Do you know how powerful your RC Jet is?
Chance are you don’t, so this quick guide will show you how to measure the Watts per Pound of your model aircraft.
It’s actually notoriously difficult to measure the performance of remote control aircraft relative to each other. You can measure top speed or climb rate, but how do you take into account the weight differences? Or the power plant?
The most common figures given to compare one model to another are:
Wing loading – g/dm2
Wing area – dm2
EDF Size – mm
Engine Thrust – g
There are of course many other measurements such as wingspan, ESC amperage, weight etc but these are the ones that you could use to reasonably compare rc jets like-for-like.
For performance sakes it would be tempting to only look at the engine thrust and wing area data. After all, if you’ve got 2000g of thrust on a jet with only a 3.5dm2 wing area (approx 450mm wingspan) then you’ve got a beast on your hands!
But again this is comparative and subjective as two people could look at the same numbers and get different ideas of which jet is better. There’s also the unfortunate fact that many suppliers don’t offer Engine Thrust data (likely because the manufacturers have not performed the tests). On top of that other measurements are sometimes not supplied and are difficult to test yourself – so clearly another solution is needed.
The answer is Watts per Pound, or w/lb.
Providing an easy measurement for cross-jet comparison the watt per pound measurement is also easy to work out for yourself. You only need a Multimeter and some scales and you’re good to go.
To determine the wattage of your aircraft take your Multimeter (watt/amps/volts meter) and measure in between the battery and your ESC – this will tell you your wattage, or number of watts.
Next simply weigh your remote control jet whilst fully loaded and ready to fly – convert the weight into pounds (lb) if it’s not already, and then divide the watts by the weight.
This should result in a figure that looks like this : 147 Watts / 1 Pound.
You’re running an 11.1v Battery with a 25A ESC, in an A4 Skyhawk for example, and you measure the wattage between them at 133.2 watts.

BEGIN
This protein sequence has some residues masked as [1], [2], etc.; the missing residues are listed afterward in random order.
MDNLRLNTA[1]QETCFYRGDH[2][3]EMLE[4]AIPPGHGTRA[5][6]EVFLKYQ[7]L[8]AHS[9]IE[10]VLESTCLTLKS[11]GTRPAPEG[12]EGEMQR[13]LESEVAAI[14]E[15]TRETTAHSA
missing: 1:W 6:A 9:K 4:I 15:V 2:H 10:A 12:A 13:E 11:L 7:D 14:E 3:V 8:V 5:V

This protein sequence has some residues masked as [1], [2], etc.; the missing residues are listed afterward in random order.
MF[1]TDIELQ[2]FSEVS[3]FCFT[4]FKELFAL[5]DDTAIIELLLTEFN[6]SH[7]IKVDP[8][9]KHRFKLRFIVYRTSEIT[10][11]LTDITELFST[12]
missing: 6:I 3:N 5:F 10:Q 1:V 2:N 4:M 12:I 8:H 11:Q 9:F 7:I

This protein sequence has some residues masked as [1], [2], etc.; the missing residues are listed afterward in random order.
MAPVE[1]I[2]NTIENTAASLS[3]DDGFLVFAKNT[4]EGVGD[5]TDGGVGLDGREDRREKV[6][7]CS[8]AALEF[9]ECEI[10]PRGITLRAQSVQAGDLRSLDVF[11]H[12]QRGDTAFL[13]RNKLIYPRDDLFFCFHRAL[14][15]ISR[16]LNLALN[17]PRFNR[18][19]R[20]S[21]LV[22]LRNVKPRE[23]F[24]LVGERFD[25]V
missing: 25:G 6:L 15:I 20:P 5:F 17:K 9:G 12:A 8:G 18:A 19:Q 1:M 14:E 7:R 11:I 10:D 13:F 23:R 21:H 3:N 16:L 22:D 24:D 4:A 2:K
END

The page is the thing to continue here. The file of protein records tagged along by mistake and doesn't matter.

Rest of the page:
(if you can’t measure the wattage, simply measure the amps and multiply that by the battery voltage)
The aircrafts weight is 420g = 0.92 pounds.
So divide 133.2 watts by 0.92 pounds to get your answer of.... 144 Watts per Pound. Not a sloppy machine by any measure!
For comparison you can think of these figures as a guide:
0 – 50 Watts per Pound = A slow, gentle flyer.
50 – 100 Watts per Pound = A decent performer – comparable to powered gliders, rather than jets
100 – 150 Watts per Pound = Good performance – capable of basic and moderate aerobatics and a high top speed
150-200+ Watts per Pound = Scale fighter jets, advanced aerobatics and phenomenal performance all-round.
Now, are there any pitfalls you need to know about?
Well there aren’t any pitfalls as such but there are limitations to the Watts per Pound measurement when applied to jets. Many enthusiasts point out that you could have a fantastic W/LB figure, the battery could be pumping amps through your electronics and the motor could be screaming away – and your jet could still be on the runway.
If you taped Scotch tape over your exhaust duct that’s exactly what would happen, and the point is that thrust is the ultimate measurement. It’s devilishly tricky to get right though, and bench rig tests seem to show different results each time or for the same configuration etc.
In conclusion the watts per pound stat is very useful and is widely used as a benchmark, but be sure that your other factors (such as plane design, air intake etc) are all OK to avoid being misled by the numbers.